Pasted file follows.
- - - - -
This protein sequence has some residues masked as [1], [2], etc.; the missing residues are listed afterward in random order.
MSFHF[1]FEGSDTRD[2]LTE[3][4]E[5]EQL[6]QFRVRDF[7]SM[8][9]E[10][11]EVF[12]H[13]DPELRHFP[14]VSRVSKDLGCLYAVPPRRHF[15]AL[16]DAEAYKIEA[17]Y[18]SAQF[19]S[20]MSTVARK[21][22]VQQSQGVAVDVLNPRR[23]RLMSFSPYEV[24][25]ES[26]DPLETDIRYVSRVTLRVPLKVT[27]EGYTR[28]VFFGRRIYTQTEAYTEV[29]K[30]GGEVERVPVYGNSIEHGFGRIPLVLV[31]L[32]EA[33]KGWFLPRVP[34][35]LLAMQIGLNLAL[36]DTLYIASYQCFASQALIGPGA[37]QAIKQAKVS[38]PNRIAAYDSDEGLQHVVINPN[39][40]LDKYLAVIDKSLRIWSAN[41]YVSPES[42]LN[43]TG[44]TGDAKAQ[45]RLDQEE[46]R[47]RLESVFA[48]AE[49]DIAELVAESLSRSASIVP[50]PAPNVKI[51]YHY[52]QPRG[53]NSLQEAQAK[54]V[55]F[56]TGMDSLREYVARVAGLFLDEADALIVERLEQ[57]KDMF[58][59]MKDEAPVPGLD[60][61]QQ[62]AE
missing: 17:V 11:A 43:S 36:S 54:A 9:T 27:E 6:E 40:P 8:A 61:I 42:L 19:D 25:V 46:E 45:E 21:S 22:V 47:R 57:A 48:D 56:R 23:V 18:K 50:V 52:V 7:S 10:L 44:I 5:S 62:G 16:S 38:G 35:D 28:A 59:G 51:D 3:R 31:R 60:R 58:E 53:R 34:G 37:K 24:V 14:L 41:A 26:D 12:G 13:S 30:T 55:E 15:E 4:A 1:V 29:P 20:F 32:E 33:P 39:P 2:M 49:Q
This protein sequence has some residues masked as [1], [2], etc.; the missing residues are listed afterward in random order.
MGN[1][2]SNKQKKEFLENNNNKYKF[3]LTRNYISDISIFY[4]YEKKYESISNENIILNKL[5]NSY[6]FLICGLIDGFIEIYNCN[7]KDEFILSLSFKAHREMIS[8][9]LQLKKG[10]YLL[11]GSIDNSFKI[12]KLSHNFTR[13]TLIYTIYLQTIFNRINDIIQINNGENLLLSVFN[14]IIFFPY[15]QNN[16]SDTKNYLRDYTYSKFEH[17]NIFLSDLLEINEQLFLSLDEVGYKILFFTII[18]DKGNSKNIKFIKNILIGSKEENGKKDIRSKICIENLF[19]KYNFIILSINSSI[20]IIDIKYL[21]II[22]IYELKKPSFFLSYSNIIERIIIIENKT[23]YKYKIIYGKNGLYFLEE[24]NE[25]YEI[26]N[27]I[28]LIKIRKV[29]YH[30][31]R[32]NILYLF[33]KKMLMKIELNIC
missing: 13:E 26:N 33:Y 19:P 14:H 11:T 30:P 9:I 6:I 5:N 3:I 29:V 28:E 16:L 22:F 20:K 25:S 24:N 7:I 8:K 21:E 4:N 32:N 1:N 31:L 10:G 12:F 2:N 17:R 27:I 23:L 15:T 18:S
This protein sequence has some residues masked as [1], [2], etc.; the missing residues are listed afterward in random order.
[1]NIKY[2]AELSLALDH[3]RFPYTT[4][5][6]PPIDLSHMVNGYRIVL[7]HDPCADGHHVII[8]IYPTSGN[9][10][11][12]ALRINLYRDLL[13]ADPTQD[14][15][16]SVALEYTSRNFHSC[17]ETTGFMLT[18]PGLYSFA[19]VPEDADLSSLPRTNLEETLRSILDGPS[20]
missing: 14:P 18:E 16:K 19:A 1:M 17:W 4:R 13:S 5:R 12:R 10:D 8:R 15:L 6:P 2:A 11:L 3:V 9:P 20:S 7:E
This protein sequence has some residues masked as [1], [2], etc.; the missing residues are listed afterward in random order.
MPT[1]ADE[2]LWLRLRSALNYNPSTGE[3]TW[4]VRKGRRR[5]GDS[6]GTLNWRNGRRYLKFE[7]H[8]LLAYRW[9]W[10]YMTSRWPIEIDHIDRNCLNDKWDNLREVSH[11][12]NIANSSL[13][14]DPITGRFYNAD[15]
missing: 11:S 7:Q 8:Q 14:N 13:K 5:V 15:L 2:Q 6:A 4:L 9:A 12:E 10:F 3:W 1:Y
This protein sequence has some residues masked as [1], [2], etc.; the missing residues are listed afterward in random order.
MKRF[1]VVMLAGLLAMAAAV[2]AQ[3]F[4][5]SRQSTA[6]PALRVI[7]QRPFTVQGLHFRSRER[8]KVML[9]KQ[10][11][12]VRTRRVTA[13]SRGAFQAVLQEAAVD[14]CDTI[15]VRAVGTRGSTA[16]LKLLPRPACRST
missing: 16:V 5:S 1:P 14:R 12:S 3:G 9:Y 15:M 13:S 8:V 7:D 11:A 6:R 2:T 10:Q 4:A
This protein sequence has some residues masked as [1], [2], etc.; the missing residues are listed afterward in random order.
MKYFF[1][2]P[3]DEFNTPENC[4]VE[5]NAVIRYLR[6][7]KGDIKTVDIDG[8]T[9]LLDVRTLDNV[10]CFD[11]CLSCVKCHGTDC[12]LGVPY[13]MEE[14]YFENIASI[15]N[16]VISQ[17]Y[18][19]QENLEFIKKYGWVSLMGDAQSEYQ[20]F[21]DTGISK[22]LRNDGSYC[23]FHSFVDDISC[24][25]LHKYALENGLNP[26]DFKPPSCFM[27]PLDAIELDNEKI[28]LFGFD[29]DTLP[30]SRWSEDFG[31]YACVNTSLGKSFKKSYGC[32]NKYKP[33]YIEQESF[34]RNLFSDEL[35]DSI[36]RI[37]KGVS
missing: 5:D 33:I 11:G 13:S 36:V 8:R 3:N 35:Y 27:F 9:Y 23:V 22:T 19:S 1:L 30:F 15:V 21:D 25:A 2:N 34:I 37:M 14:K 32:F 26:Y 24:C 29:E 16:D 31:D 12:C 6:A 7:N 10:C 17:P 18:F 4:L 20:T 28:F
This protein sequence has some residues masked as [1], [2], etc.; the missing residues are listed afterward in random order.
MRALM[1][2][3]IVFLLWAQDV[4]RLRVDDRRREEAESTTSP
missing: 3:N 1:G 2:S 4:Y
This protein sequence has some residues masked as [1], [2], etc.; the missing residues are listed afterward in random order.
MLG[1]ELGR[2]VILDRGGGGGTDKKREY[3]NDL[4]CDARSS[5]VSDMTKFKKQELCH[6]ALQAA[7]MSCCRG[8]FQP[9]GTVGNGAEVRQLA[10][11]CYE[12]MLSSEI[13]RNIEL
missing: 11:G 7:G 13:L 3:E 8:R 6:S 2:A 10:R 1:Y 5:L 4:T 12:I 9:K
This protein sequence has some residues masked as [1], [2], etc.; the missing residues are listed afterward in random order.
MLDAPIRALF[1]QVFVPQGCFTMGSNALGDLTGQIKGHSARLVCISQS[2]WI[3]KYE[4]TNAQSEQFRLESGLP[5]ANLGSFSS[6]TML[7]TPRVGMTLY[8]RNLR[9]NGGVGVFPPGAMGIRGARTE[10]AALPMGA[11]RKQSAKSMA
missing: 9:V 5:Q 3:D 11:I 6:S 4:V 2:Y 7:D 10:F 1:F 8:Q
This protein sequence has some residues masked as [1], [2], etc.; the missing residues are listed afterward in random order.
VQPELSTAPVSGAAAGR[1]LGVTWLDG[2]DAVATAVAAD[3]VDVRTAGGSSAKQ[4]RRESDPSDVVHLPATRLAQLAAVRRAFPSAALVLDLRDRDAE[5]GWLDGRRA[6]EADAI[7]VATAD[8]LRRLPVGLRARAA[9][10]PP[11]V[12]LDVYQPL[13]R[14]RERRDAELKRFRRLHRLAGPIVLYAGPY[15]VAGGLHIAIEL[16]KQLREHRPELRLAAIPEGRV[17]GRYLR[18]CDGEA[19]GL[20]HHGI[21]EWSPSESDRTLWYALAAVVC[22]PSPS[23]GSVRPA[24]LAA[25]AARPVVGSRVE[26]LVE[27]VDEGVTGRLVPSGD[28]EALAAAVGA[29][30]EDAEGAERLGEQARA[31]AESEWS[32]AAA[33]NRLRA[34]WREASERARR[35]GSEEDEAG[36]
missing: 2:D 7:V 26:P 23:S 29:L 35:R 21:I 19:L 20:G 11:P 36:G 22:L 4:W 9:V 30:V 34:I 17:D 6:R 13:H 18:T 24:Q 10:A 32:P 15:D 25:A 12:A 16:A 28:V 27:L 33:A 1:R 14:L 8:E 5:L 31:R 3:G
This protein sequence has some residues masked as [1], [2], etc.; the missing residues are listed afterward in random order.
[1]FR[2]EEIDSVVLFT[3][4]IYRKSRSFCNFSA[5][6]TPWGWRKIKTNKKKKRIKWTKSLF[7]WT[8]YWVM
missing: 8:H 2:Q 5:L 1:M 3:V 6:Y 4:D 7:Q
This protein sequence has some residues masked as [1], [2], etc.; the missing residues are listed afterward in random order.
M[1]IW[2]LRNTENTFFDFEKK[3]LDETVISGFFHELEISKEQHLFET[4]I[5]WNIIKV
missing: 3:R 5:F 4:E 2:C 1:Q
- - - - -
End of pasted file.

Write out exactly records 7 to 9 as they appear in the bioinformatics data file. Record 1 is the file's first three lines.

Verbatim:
This protein sequence has some residues masked as [1], [2], etc.; the missing residues are listed afterward in random order.
MRALM[1][2][3]IVFLLWAQDV[4]RLRVDDRRREEAESTTSP
missing: 3:N 1:G 2:S 4:Y
This protein sequence has some residues masked as [1], [2], etc.; the missing residues are listed afterward in random order.
MLG[1]ELGR[2]VILDRGGGGGTDKKREY[3]NDL[4]CDARSS[5]VSDMTKFKKQELCH[6]ALQAA[7]MSCCRG[8]FQP[9]GTVGNGAEVRQLA[10][11]CYE[12]MLSSEI[13]RNIEL
missing: 11:G 7:G 13:L 3:E 8:R 6:S 2:A 10:R 1:Y 5:L 4:T 12:I 9:K
This protein sequence has some residues masked as [1], [2], etc.; the missing residues are listed afterward in random order.
MLDAPIRALF[1]QVFVPQGCFTMGSNALGDLTGQIKGHSARLVCISQS[2]WI[3]KYE[4]TNAQSEQFRLESGLP[5]ANLGSFSS[6]TML[7]TPRVGMTLY[8]RNLR[9]NGGVGVFPPGAMGIRGARTE[10]AALPMGA[11]RKQSAKSMA
missing: 9:V 5:Q 3:D 11:I 6:S 4:V 2:Y 7:D 10:F 1:F 8:Q